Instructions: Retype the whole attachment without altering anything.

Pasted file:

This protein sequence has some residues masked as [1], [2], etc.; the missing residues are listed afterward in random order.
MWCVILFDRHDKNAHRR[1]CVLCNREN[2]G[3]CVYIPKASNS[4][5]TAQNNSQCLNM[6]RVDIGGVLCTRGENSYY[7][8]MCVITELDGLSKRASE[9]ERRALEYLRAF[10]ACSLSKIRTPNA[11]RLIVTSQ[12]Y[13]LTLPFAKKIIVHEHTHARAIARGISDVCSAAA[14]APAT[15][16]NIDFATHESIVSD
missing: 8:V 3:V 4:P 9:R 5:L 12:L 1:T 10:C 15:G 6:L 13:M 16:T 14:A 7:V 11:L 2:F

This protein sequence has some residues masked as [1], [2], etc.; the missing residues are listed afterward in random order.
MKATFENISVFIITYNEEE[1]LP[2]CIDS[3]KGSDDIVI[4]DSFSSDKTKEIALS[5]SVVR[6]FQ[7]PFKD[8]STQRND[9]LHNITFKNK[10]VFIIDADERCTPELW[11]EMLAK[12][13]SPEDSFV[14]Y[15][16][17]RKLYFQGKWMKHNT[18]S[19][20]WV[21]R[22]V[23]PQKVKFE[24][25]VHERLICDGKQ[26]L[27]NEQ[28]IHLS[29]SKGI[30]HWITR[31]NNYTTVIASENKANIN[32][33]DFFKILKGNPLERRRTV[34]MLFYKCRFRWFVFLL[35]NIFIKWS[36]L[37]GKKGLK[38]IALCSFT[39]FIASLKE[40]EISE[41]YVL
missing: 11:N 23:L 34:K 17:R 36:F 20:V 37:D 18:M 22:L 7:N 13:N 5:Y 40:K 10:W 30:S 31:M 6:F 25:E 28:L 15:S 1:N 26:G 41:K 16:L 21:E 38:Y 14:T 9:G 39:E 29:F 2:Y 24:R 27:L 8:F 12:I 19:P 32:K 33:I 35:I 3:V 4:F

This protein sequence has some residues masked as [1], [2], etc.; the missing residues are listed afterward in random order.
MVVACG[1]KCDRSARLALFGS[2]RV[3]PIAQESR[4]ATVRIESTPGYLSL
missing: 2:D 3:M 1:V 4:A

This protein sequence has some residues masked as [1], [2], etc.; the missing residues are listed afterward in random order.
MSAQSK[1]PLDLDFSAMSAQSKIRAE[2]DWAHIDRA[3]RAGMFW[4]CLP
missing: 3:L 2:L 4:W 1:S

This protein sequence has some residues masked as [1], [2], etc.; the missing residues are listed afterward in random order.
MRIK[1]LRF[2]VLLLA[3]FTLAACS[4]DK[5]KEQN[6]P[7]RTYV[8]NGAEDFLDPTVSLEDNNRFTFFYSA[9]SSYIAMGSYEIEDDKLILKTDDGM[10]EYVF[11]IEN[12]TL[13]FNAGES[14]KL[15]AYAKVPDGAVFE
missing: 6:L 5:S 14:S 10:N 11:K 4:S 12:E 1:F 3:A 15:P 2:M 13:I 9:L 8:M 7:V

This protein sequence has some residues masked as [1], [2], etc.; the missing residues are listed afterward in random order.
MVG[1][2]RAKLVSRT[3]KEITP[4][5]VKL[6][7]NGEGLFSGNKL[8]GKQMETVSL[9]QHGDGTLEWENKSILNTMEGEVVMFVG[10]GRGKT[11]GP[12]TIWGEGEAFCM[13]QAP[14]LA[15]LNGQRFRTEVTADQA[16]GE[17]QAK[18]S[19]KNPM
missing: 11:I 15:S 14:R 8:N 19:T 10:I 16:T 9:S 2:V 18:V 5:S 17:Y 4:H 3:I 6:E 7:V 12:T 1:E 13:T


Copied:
This protein sequence has some residues masked as [1], [2], etc.; the missing residues are listed afterward in random order.
MWCVILFDRHDKNAHRR[1]CVLCNREN[2]G[3]CVYIPKASNS[4][5]TAQNNSQCLNM[6]RVDIGGVLCTRGENSYY[7][8]MCVITELDGLSKRASE[9]ERRALEYLRAF[10]ACSLSKIRTPNA[11]RLIVTSQ[12]Y[13]LTLPFAKKIIVHEHTHARAIARGISDVCSAAA[14]APAT[15][16]NIDFATHESIVSD
missing: 8:V 3:V 4:P 9:R 5:L 12:L 1:T 10:C 15:G 6:L 13:M 16:T 14:A 7:V 11:L 2:F

This protein sequence has some residues masked as [1], [2], etc.; the missing residues are listed afterward in random order.
MKATFENISVFIITYNEEE[1]LP[2]CIDS[3]KGSDDIVI[4]DSFSSDKTKEIALS[5]SVVR[6]FQ[7]PFKD[8]STQRND[9]LHNITFKNK[10]VFIIDADERCTPELW[11]EMLAK[12][13]SPEDSFV[14]Y[15][16][17]RKLYFQGKWMKHNT[18]S[19][20]WV[21]R[22]V[23]PQKVKFE[24][25]VHERLICDGKQ[26]L[27]NEQ[28]IHLS[29]SKGI[30]HWITR[31]NNYTTVIASENKANIN[32][33]DFFKILKGNPLERRRTV[34]MLFYKCRFRWFVFLL[35]NIFIKWS[36]L[37]GKKGLK[38]IALCSFT[39]FIASLKE[40]EISE[41]YVL
missing: 11:N 23:L 34:K 17:R 36:F 20:V 37:D 18:M 22:L 7:N 13:N 5:Y 40:K 10:W 30:S 31:M 6:F 25:E 28:L 15:S 1:N 26:G 41:K 16:L 21:E 38:Y 14:T 9:G 39:E 29:F 2:Y 24:R 27:L 8:F 12:I 19:P 32:K 33:I 35:I 3:V 4:F

This protein sequence has some residues masked as [1], [2], etc.; the missing residues are listed afterward in random order.
MVVACG[1]KCDRSARLALFGS[2]RV[3]PIAQESR[4]ATVRIESTPGYLSL
missing: 2:D 3:M 1:V 4:A

This protein sequence has some residues masked as [1], [2], etc.; the missing residues are listed afterward in random order.
MSAQSK[1]PLDLDFSAMSAQSKIRAE[2]DWAHIDRA[3]RAGMFW[4]CLP
missing: 3:L 2:L 4:W 1:S

This protein sequence has some residues masked as [1], [2], etc.; the missing residues are listed afterward in random order.
MRIK[1]LRF[2]VLLLA[3]FTLAACS[4]DK[5]KEQN[6]P[7]RTYV[8]NGAEDFLDPTVSLEDNNRFTFFYSA[9]SSYIAMGSYEIEDDKLILKTDDGM[10]EYVF[11]IEN[12]TL[13]FNAGES[14]KL[15]AYAKVPDGAVFE
missing: 6:L 5:S 14:S 10:N 11:K 4:S 12:E 1:F 3:A 15:P 2:M 13:I 9:L 8:M 7:V

This protein sequence has some residues masked as [1], [2], etc.; the missing residues are listed afterward in random order.
MVG[1][2]RAKLVSRT[3]KEITP[4][5]VKL[6][7]NGEGLFSGNKL[8]GKQMETVSL[9]QHGDGTLEWENKSILNTMEGEVVMFVG[10]GRGKT[11]GP[12]TIWGEGEAFCM[13]QAP[14]LA[15]LNGQRFRTEVTADQA[16]GE[17]QAK[18]S[19]KNPM
missing: 11:I 15:S 14:R 8:N 19:T 10:I 16:T 9:S 2:V 18:V 5:S 17:Y 4:H 3:I 6:E 7:V 12:T 1:E 13:T